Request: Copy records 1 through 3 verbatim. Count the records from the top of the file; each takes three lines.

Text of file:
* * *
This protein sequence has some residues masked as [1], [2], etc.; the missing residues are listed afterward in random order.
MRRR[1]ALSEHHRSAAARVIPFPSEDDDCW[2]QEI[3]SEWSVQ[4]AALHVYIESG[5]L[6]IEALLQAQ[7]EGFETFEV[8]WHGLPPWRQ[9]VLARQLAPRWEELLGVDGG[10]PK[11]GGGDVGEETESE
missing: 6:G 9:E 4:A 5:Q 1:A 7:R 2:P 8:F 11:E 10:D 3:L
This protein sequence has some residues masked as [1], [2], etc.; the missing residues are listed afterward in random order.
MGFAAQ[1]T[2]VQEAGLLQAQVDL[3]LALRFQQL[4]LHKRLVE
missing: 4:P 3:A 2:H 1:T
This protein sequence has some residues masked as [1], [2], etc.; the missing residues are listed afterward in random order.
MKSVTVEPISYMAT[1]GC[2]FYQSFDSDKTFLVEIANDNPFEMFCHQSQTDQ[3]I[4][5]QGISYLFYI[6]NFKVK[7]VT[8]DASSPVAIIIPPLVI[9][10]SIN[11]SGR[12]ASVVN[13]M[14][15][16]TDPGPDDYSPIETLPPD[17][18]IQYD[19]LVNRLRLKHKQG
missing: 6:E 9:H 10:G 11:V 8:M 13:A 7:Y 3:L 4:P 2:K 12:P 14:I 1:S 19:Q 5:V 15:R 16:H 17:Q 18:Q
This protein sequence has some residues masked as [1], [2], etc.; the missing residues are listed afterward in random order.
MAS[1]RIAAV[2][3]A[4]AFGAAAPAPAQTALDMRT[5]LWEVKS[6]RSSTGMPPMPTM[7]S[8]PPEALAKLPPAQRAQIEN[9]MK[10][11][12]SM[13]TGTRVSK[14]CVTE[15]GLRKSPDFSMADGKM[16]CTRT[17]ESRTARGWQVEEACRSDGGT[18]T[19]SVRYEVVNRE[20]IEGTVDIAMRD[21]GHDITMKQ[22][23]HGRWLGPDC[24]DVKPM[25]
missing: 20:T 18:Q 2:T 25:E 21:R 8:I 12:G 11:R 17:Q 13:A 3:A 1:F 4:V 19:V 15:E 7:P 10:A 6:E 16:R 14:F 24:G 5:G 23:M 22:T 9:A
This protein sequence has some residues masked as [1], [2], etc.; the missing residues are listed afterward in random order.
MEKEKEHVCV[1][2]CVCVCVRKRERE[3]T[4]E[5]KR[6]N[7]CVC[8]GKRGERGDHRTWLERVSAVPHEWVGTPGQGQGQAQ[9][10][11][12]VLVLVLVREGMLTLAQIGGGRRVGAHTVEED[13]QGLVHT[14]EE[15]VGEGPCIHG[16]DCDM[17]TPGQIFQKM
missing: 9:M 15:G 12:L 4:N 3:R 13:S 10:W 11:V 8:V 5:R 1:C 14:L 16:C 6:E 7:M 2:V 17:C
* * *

This protein sequence has some residues masked as [1], [2], etc.; the missing residues are listed afterward in random order.
MRRR[1]ALSEHHRSAAARVIPFPSEDDDCW[2]QEI[3]SEWSVQ[4]AALHVYIESG[5]L[6]IEALLQAQ[7]EGFETFEV[8]WHGLPPWRQ[9]VLARQLAPRWEELLGVDGG[10]PK[11]GGGDVGEETESE
missing: 6:G 9:E 4:A 5:Q 1:A 7:R 2:P 8:F 11:E 10:D 3:L
This protein sequence has some residues masked as [1], [2], etc.; the missing residues are listed afterward in random order.
MGFAAQ[1]T[2]VQEAGLLQAQVDL[3]LALRFQQL[4]LHKRLVE
missing: 4:P 3:A 2:H 1:T
This protein sequence has some residues masked as [1], [2], etc.; the missing residues are listed afterward in random order.
MKSVTVEPISYMAT[1]GC[2]FYQSFDSDKTFLVEIANDNPFEMFCHQSQTDQ[3]I[4][5]QGISYLFYI[6]NFKVK[7]VT[8]DASSPVAIIIPPLVI[9][10]SIN[11]SGR[12]ASVVN[13]M[14][15][16]TDPGPDDYSPIETLPPD[17][18]IQYD[19]LVNRLRLKHKQG
missing: 6:E 9:H 10:G 11:V 8:M 13:A 7:Y 3:L 4:P 2:K 12:P 14:I 1:S 19:Q 5:V 15:R 16:H 17:Q 18:Q